A Game Boy Color version developed by Crawfish Interactive was in development, but it was eventually cancelled due to South Park creators Matt Stone and Trey Parker stating that the game would not be fitting on the Game Boy Color as that console was marketed towards children. However, they did keep a few copies of the Game Boy Color version to commemorate what was originally started as the first South Park game.[29]

The game's engine and assets were reused for two additional Game Boy Color titles from Crawfish and Acclaim - Maya the Bee & Her Friends, based on the Maya the Bee franchise which was released in Europe, and The New Adventures of Mary-Kate and Ashley, based on Mary-Kate and Ashley Olsen and was released in North America, being one of the various video games based on the duo.

In 2018, a ROM image of the Game Boy Color version was leaked online by someone who had contacted ex-developers at Crawfish.[30][31]


A spiritual sequel in the style of a sandbox action-adventure game was in development for the PlayStation 2, GameCube and Xbox, but was not finished. Little was known about the game until a build was found on an Xbox development kit, but only video footage of the beta build has been released to the public. The footage appears to showcase the PlayStation 2 version, due to the visual button displays used in the game. A cutscene from the game was even leaked on YouTube showing Cartman in a mental hospital.[32]


  1. ^ "Acclaim Ships South Park-tm December 21 for the Nintendo 64; Highest-rated Cable Series On Comedy Central-tm arrives On N64 for the Holidays". Business Wire. November 19, 1998. Archived from the original on March 13, 2016. Retrieved August 1, 2021 – via The Free Dictionary.
  2. ^ Cove, Glen (November 19, 1998). "South Park Ship Date". Archived from the original on August 26, 2004.
  3. ^ Cove, Glen (February 24, 1999). "South Park PC". Archived from the original on August 26, 2004.
  4. ^ Cove, Glen (September 30, 1999). "South Park PlayStation Ships". Archived from the original on August 26, 2004.
  5. ^ a b "South Park (N64)". GameRankings. Archived from the original on 2004-01-15. Retrieved 2012-09-27.
  6. ^ a b "South Park (PC)". GameRankings. Archived from the original on 2004-11-25. Retrieved 2012-09-27.
  7. ^ a b "South Park for PlayStation". GameRankings.
  8. ^ Penniment, Brad. "South Park (PC) - Overview". AllGame. Retrieved 2012-09-27.
  9. ^ Marriott, Scott Alan. "South Park (N64) - Review". Allgame. Retrieved 2012-09-27.
  10. ^ Baker, Christopher Michael. "South Park (PS) - Review". Allgame. Retrieved 2012-09-27.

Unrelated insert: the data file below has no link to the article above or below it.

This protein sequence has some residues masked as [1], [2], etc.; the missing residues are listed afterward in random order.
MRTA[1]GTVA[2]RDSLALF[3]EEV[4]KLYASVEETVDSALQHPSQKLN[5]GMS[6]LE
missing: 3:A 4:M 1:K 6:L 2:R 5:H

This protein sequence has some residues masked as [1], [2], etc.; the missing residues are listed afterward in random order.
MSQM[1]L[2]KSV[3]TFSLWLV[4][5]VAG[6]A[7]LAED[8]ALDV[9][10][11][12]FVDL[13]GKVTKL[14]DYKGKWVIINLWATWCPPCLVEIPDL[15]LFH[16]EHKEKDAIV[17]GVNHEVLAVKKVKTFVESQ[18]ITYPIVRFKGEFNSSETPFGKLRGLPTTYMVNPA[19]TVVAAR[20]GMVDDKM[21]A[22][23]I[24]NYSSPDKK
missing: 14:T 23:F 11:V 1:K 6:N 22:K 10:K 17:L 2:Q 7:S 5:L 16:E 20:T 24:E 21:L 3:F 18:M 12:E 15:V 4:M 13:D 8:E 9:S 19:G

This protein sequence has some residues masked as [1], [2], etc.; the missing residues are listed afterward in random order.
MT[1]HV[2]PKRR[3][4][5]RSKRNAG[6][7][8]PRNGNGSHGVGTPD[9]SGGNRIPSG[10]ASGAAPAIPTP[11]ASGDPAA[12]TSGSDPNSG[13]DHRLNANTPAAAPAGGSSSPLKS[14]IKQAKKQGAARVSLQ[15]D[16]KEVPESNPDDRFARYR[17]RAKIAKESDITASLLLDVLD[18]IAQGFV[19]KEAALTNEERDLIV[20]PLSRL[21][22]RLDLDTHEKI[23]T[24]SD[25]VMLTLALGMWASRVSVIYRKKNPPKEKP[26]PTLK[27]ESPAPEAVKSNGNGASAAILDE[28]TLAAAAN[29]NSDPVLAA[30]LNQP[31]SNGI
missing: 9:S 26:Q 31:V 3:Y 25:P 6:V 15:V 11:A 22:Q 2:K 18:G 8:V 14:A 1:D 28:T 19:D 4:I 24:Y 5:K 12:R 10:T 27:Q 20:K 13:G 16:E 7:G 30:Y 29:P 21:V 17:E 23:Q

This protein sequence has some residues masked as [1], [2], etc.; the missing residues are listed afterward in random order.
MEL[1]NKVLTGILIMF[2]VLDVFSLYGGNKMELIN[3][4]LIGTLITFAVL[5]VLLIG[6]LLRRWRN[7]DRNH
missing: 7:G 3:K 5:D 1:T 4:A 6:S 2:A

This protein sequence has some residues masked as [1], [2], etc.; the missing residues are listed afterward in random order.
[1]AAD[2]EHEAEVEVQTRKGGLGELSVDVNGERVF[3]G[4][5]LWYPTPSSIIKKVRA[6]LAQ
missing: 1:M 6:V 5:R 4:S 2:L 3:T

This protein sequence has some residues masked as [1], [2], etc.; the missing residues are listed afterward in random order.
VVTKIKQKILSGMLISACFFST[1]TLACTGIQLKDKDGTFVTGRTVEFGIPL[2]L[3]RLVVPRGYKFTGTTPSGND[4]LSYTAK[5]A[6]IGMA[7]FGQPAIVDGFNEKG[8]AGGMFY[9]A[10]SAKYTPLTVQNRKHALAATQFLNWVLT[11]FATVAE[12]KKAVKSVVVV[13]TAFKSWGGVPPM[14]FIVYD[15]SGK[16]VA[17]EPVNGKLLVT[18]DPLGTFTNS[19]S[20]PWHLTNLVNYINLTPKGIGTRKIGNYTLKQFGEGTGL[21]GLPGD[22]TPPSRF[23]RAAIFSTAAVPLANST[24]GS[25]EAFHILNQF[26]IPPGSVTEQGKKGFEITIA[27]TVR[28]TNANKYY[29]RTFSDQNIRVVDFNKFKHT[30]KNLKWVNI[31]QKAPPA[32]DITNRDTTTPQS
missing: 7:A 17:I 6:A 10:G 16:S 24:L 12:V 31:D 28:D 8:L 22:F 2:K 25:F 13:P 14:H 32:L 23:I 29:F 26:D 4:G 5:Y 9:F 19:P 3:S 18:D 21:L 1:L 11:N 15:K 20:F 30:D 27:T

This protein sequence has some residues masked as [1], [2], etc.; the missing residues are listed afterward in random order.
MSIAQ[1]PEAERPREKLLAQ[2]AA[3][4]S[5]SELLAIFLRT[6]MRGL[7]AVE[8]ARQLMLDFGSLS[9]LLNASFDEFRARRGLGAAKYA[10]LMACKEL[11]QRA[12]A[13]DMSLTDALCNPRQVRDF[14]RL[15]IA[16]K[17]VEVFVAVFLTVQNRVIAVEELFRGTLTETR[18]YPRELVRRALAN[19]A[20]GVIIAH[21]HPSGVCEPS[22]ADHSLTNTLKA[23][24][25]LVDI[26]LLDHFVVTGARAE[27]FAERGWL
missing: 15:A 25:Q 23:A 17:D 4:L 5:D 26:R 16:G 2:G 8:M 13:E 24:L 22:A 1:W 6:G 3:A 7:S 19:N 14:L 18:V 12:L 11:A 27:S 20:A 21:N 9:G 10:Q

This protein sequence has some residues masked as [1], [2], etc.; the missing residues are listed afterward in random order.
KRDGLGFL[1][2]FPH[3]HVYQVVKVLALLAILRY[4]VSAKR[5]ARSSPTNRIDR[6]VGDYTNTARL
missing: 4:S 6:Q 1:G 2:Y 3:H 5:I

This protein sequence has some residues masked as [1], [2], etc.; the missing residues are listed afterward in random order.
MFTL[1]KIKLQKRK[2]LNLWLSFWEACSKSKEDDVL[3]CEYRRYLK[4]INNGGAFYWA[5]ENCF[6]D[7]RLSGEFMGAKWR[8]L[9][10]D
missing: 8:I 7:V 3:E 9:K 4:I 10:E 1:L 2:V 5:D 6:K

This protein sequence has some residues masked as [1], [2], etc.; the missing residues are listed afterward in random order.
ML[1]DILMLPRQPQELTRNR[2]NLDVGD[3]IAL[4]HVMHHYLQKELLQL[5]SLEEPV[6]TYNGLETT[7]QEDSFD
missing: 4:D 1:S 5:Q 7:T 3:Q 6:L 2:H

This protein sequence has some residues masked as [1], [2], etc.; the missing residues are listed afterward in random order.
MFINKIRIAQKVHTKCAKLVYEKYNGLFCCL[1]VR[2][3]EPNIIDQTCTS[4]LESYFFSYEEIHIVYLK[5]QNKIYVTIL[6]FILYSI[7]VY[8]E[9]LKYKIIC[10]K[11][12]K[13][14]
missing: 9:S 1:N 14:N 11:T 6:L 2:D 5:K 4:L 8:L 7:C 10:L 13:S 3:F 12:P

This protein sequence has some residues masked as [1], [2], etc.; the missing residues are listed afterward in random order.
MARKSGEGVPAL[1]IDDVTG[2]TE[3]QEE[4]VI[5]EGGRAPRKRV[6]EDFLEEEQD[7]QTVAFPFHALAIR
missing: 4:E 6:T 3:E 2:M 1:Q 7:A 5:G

11. ^ Edge staff (February 1999). "South Park (N64)". Edge. No. 68.
  12. ^ "South Park - Nintendo 64". Game Informer. January 1999. pp. 34–35. Archived from the original on 2000-10-26. Retrieved 2012-09-27.
  13. ^ "Game Informer Magazine - Reviews (N64)". Game Informer. Archived from the original on 2000-10-16. Retrieved 2012-09-27.
  14. ^ The Burn Out. "South Park Review for PlayStation". GamePro. Archived from the original on 2005-02-12. Retrieved 2012-09-27.
  15. ^ Elektro, Dan. "South Park Review for N64". GamePro. Archived from the original on 2005-11-20. Retrieved 2012-09-27.
  16. ^ Knibbe, Willem. "South Park Review for PC". GamePro. Archived from the original on 2005-02-09. Retrieved 2012-09-27.
  17. ^ Colin (1999-01-01). "South Park Review". Game Revolution. Retrieved 2012-09-27.
  18. ^ a b Gerstmann, Jeff (1998-12-28). "South Park Review for Nintendo 64". GameSpot. Retrieved 2013-10-20.
  19. ^ a b c Kasavin, Greg (1999-03-11). "South Park Review for PC". GameSpot. Retrieved 2013-10-20.
  20. ^ a b c Gerstmann, Jeff (1999-10-15). "South Park Review for PlayStation". GameSpot. Retrieved 2013-10-20.
  21. ^ a b Schneider, Peer (1999-01-12). "South Park (N64)". IGN.
  22. ^ Blevins, Tal (1999-03-13). "South Park (PC)". IGN.
  23. ^ a b c d Austin, Dean (1999-10-20). "South Park (PS)". IGN.
  24. ^ a b "Finals". Next Generation. No. 51. Imagine Media. March 1999. pp. 84–85. Retrieved 2019-10-08.
  25. ^ "South Park". Nintendo Power. Vol. 116. January 1999.
  26. ^ "South Park". PC Gamer. June 1999. Archived from the original on 2000-03-06. Retrieved 2014-11-28.
  27. ^ Osborn, Chuck (May 1999). "South Park". PC Accelerator. Vol. 2, no. 9. Imagine Media. p. 81.
  28. ^ "ACCLAIM TO DEVELOP "SOUTH PARK" FOR PLAYSTATION". The Free Library (Press release). Acclaim Entertainment. June 1, 1999. Archived from the original on April 19, 2023. Retrieved April 18, 2023.
  29. ^ "South Park [Unreleased]". Unseen 5 April 2008. Retrieved 2008-07-08.
  30. ^ "South Park (found Game Boy Color game; 1998) - The Lost Media Wiki".
  31. ^ "South Park [GBC - Cancelled] - Unseen64". Unseen64: Beta, Cancelled & Unseen Videogames!. 2008-04-05. Retrieved 2021-03-24.
  32. ^ Crawley, Dan (2015-09-30). "The inside story of the long-lost South Park game". VentureBeat. Archived from the original on 2018-09-09. Retrieved 2017-01-02.